Colorado lawmakers withdrew a bill Wednesday that would have barred state and local governments from interfering with reproductive health decisions.
SB 175, known as the Reproductive Health Freedom Act, faced significant opposition from social conservatives, including Denver Archbishop Samuel Aquila, who was the featured speaker at a rally against the measure the day before it was killed.
Aquila helped drum up opposition to the bill and attendance at the rally, which drew hundreds of people, by penning a Holy Week open letter to “Coloradans of good will” stating that the measure “enshrines the culture of death into law and ignores science.”
Aquila, who recently said Satan “is real,” is not known for speaking out in defense of science but, instead, for encouraging people of faith to become active in politics. He said on Denver radio station KNUS Monday, for example, that “you can’t leave your faith in a church.”
State Rep. Andy Kerr (D-Lakewood), one of the bill’s sponsors, told the Denver Post that he feared a contentious battle over the bill during the final three weeks of the legislative session.
“Delay and filibustering tactics were going to become the absolute rule of the day here over the next three weeks over SB 175,” Kerr told the Post in explaining why the bill was withdrawn.
Democrats hold a one-seat majority in the Colorado Senate, which was scheduled to consider the bill after it cleared a committee April 10 on a party-line vote. Colorado Gov. John Hickenlooper, who is pro-choice, was expected to sign the legislation.
“We view this as a temporary interruption,” Karen Middleton, executive director of NARAL Pro-Choice Colorado, told RH Reality Check in an email. “We intend to continue our pro-active effort to protect the rights of all Coloradans to make private medical decisions, free from government interference. We’re not content to play defense any more. … Protecting privacy is a bedrock Colorado value.”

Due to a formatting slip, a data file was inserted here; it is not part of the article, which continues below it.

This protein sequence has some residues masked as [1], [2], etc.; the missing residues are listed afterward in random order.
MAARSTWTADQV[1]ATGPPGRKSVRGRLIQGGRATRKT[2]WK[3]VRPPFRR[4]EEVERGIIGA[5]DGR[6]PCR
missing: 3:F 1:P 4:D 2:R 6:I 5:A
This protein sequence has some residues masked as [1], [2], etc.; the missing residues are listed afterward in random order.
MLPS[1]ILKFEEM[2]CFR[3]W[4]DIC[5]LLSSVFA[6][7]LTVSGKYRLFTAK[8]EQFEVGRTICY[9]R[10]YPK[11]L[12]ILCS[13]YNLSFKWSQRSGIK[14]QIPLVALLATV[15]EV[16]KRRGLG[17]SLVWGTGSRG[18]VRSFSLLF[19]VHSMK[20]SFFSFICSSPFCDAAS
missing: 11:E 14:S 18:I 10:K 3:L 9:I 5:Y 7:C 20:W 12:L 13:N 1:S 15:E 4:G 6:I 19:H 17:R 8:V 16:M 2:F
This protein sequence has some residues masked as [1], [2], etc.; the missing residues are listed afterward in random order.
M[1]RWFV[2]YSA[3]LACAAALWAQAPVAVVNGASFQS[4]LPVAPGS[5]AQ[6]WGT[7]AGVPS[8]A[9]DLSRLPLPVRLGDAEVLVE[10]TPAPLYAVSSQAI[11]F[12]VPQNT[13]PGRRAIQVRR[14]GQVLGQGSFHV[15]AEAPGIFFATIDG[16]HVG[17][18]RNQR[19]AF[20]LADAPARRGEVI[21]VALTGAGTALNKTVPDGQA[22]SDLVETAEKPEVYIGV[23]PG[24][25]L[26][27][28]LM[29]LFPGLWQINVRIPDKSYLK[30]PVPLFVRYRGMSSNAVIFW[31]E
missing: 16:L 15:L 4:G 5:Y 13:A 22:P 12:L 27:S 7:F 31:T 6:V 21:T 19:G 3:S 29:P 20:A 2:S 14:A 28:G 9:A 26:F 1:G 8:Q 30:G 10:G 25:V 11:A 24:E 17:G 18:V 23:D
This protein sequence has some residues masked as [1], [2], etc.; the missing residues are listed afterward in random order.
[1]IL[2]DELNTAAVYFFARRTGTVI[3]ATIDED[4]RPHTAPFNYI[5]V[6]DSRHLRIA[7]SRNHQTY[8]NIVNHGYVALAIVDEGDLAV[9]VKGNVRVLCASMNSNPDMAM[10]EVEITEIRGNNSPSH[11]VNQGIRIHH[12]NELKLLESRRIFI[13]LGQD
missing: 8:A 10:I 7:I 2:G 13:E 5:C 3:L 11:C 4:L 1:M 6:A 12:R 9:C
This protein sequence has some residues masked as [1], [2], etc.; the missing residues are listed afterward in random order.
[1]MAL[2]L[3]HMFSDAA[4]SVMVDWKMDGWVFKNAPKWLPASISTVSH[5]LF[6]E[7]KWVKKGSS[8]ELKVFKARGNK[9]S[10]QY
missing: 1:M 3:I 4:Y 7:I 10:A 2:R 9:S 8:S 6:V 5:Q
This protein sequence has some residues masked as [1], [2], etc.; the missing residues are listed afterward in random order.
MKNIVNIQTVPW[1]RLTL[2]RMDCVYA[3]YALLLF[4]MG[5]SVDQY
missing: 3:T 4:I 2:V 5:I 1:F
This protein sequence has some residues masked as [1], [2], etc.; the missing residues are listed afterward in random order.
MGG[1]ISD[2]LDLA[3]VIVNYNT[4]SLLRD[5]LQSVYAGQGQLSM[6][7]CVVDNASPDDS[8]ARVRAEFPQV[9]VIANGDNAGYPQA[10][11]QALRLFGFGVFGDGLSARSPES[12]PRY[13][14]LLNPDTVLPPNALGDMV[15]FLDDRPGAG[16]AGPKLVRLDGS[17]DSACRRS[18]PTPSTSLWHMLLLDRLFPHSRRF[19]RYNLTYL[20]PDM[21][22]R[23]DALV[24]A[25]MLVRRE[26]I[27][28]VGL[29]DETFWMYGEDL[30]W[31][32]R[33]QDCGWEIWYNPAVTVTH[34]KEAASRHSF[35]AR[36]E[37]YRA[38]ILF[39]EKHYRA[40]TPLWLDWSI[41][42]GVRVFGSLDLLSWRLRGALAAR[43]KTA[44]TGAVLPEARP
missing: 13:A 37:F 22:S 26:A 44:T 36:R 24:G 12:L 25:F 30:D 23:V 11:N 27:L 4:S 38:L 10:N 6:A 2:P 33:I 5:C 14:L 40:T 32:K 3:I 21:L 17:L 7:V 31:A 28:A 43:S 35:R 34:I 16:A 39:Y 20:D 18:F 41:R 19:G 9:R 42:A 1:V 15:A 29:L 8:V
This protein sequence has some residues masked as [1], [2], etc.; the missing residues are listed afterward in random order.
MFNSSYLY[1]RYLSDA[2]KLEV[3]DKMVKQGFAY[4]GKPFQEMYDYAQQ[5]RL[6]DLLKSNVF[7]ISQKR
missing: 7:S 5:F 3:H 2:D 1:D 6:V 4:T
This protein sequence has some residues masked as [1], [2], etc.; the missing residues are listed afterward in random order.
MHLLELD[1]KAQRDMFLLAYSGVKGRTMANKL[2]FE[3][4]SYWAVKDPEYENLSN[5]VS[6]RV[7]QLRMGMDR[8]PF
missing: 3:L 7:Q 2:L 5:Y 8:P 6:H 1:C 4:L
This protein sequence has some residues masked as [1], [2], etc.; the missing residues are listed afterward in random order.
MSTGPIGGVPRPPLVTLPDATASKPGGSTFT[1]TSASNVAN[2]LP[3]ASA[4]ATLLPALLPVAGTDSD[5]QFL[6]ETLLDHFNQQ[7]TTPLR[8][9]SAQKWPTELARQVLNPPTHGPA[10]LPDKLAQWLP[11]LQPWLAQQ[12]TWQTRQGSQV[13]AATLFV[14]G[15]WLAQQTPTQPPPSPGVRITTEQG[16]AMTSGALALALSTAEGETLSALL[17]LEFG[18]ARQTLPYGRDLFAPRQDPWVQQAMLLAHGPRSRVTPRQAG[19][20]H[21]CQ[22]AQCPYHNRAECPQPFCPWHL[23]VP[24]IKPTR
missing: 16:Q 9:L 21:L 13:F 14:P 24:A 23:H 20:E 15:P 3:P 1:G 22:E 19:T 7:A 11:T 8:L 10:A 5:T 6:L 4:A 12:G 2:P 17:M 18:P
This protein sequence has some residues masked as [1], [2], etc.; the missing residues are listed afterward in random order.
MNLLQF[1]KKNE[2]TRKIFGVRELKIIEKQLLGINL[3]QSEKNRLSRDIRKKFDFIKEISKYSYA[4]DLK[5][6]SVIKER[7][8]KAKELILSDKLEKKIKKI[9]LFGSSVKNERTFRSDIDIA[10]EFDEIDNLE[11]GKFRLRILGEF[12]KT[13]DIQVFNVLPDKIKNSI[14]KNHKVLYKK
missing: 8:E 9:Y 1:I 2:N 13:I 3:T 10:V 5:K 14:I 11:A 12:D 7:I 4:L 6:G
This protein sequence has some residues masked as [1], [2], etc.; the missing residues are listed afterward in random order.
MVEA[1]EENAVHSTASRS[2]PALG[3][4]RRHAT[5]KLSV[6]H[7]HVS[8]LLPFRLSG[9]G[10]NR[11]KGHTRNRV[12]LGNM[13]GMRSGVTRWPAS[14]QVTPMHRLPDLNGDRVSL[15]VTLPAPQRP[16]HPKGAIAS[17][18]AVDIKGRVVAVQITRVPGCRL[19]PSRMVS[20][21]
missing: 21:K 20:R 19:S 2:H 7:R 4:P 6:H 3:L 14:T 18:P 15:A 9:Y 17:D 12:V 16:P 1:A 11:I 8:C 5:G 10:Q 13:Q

Sixty-two percent of Colorado voters surveyed in a 2013 Project New America poll “agree that a woman should be allowed to have an abortion based on her personal values and her doctor’s advice.” And in 2008 and 2010, over 70 percent of Coloradans rejected “personhood” amendments, which would have banned abortion in the state.
The proactive intent of the legislation was of particular concern to opponents like Aquila, who wrote in his open letter:
It prevents common-sense regulations like waiting periods, restrictions on abortion pills (particularly for minors), and parental notification policies. Advocates of this bill seek the absolute “right to abortion” for girls as young as 10 or 11 without a parent’s knowledge, guidance or advice. Parents are seen as unfit in the moral guidance of their children.
Among the other opponents was Colorado Attorney General John Suthers.
“It appears this is a bill intended to rally the (Democratic) base in advance of November’s election,” Suthers, a Republican, told the National Catholic Reporter. “Abortion law is already pretty clear. All unsettled issues regarding abortion are on the perimeter, meaning issues like parental notification. This law would just inflame things.”
Bill proponents repeatedly argued that their legislation was distorted.
“We’d like to thank our bill sponsors, Sen. Kerr and Sen. Nicholson, for advocating for the rights of Colorado women to make their own private, personal medical decisions without government interference,” said Middleton in a statement. “We’re disappointed that a bill that protected the privacy rights of Coloradans and reflected the will of Colorado voters was so distorted and politicized by the opponents. We believe mainstream Colorado values can and should be reflected in our laws, which is what SB 175 did.”
Anti-choice Denver talk-radio host Dan Caplis said Monday, “This is a wake-up call for what I call the sleeping majority in Colorado, who think they can’t win anymore.”
Voters in Colorado have twice overwhelmingly defeated “personhood” amendments, and the Colorado legislature is controlled by pro-choice Democrats who have soundly defeated bills infringing on a women’s right to choose.